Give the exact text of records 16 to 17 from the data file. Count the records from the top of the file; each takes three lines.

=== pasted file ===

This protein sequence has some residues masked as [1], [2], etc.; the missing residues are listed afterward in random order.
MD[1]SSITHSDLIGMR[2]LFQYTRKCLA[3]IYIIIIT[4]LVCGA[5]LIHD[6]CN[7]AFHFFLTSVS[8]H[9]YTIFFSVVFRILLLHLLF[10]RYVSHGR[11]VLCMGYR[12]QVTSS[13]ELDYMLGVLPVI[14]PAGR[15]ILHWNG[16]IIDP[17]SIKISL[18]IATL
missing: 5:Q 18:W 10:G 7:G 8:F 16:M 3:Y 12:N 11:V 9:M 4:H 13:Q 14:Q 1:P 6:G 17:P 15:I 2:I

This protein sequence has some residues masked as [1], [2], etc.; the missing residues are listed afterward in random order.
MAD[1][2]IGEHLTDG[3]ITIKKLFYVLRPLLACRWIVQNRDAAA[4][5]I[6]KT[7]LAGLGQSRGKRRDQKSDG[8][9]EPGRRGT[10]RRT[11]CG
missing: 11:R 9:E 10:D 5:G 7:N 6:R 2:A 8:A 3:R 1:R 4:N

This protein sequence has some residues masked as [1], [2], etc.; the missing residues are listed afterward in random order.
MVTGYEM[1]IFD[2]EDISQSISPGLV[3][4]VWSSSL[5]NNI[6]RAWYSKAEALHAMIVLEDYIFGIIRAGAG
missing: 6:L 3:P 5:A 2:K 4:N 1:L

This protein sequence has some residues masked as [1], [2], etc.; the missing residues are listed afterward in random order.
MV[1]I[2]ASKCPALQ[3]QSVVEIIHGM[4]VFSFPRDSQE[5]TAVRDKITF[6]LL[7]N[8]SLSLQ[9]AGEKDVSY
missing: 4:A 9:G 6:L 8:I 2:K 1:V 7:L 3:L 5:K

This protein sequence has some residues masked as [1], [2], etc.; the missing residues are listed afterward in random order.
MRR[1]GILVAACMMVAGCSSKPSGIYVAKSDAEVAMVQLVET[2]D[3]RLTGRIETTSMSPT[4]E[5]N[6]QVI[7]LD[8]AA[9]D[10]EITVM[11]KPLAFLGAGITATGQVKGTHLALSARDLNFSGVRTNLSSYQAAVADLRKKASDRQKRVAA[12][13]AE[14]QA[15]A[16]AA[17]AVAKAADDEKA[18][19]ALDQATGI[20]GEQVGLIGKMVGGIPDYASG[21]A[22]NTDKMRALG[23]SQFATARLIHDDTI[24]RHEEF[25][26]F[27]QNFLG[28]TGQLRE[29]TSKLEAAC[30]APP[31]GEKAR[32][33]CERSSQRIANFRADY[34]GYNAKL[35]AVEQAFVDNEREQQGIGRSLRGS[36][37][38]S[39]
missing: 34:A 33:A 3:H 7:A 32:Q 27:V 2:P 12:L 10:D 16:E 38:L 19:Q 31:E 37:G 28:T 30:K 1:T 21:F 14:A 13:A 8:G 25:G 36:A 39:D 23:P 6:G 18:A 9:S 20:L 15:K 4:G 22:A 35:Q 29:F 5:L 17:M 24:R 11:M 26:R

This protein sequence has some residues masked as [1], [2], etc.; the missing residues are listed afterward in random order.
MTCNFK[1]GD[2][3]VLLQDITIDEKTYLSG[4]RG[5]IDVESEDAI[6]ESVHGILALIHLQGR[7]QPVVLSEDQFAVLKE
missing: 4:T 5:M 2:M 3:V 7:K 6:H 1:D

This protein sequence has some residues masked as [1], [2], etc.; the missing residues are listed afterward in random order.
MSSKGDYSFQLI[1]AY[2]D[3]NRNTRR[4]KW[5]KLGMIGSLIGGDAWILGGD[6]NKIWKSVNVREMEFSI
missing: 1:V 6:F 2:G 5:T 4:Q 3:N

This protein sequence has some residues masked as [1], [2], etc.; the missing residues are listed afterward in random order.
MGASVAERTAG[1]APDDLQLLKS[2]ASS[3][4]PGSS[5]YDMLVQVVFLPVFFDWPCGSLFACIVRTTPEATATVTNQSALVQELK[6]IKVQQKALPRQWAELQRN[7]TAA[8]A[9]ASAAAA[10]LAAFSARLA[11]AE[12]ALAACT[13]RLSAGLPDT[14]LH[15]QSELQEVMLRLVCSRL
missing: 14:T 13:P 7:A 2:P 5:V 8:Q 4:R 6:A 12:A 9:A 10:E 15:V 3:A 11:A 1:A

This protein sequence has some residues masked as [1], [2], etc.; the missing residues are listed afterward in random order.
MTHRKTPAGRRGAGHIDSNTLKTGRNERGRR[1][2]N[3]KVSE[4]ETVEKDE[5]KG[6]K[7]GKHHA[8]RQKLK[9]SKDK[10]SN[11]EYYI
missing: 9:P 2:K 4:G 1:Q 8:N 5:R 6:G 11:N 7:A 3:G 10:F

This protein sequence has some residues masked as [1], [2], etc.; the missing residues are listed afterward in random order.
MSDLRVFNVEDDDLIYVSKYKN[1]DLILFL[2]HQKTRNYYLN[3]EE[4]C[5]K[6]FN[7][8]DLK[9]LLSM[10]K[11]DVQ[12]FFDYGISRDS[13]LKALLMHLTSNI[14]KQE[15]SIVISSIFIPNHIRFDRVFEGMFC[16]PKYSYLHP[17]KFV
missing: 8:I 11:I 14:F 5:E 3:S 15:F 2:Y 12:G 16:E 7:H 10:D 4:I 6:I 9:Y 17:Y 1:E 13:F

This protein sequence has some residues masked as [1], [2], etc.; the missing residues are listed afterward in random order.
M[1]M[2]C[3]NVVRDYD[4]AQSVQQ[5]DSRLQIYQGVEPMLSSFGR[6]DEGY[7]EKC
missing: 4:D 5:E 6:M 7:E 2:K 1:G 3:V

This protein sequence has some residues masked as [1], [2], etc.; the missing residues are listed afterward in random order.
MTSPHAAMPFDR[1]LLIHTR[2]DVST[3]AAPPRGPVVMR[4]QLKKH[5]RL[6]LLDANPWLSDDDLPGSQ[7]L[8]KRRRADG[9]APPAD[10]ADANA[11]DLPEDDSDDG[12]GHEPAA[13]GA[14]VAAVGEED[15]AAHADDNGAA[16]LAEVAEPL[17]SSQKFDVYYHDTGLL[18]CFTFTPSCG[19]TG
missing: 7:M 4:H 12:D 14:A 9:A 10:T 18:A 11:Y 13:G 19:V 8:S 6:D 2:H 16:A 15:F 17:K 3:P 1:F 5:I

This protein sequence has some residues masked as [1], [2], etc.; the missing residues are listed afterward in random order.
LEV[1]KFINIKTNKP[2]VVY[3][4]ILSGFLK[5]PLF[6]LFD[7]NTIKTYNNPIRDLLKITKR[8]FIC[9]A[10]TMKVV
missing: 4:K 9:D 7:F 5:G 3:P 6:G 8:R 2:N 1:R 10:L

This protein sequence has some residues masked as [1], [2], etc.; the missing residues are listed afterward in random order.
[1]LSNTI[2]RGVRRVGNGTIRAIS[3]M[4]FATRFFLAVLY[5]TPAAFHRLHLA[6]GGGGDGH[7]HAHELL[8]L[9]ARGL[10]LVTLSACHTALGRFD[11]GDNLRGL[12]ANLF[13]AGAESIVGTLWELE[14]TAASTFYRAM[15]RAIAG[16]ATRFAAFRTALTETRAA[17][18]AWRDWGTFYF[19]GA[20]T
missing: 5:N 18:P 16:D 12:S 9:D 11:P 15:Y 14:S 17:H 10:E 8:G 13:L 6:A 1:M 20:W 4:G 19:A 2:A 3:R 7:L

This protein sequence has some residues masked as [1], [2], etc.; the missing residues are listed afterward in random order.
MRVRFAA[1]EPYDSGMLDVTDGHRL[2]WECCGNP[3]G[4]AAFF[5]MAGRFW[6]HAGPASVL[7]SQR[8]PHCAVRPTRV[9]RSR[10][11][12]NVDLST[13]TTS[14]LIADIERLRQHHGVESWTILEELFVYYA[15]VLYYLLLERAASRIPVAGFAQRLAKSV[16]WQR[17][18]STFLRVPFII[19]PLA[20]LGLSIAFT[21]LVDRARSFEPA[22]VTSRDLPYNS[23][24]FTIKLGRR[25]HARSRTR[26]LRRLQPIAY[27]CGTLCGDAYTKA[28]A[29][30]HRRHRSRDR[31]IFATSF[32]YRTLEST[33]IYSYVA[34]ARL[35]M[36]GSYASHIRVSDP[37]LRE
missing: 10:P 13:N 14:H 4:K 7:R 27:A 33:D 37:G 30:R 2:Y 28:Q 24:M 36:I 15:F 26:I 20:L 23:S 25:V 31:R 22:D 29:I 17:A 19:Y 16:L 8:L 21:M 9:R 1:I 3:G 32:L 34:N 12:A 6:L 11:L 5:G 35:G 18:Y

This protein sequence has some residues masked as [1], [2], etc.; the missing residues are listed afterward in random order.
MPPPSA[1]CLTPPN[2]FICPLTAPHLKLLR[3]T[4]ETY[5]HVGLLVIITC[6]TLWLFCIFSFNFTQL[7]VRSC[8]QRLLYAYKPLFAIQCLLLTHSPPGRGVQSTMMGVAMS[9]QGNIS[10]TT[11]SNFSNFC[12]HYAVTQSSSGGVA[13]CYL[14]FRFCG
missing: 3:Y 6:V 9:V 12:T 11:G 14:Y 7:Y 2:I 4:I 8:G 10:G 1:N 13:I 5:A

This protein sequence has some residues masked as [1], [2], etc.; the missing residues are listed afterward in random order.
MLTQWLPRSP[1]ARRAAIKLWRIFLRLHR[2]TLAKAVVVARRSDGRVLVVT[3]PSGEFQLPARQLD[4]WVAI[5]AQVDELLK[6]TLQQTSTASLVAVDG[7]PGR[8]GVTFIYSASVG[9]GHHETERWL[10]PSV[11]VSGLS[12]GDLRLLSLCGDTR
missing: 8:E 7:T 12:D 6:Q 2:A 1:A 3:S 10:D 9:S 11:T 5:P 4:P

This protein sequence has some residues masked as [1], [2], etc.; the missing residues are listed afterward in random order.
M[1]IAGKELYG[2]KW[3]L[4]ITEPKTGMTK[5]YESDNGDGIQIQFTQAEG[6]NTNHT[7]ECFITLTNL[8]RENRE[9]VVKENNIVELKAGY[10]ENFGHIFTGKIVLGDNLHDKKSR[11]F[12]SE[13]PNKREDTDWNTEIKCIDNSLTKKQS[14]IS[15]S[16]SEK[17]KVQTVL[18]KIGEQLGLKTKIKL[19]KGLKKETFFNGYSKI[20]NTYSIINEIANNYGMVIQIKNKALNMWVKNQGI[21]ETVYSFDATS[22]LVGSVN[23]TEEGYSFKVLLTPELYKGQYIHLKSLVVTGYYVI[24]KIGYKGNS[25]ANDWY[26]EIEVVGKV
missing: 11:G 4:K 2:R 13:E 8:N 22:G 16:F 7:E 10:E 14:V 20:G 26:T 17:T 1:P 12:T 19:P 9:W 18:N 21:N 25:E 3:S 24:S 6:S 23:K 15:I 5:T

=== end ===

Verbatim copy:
This protein sequence has some residues masked as [1], [2], etc.; the missing residues are listed afterward in random order.
MPPPSA[1]CLTPPN[2]FICPLTAPHLKLLR[3]T[4]ETY[5]HVGLLVIITC[6]TLWLFCIFSFNFTQL[7]VRSC[8]QRLLYAYKPLFAIQCLLLTHSPPGRGVQSTMMGVAMS[9]QGNIS[10]TT[11]SNFSNFC[12]HYAVTQSSSGGVA[13]CYL[14]FRFCG
missing: 3:Y 6:V 9:V 12:T 11:G 14:Y 7:Y 2:I 4:I 8:G 10:G 1:N 13:I 5:A

This protein sequence has some residues masked as [1], [2], etc.; the missing residues are listed afterward in random order.
MLTQWLPRSP[1]ARRAAIKLWRIFLRLHR[2]TLAKAVVVARRSDGRVLVVT[3]PSGEFQLPARQLD[4]WVAI[5]AQVDELLK[6]TLQQTSTASLVAVDG[7]PGR[8]GVTFIYSASVG[9]GHHETERWL[10]PSV[11]VSGLS[12]GDLRLLSLCGDTR
missing: 8:E 7:T 12:D 6:Q 2:A 1:A 3:S 10:D 9:S 11:T 5:P 4:P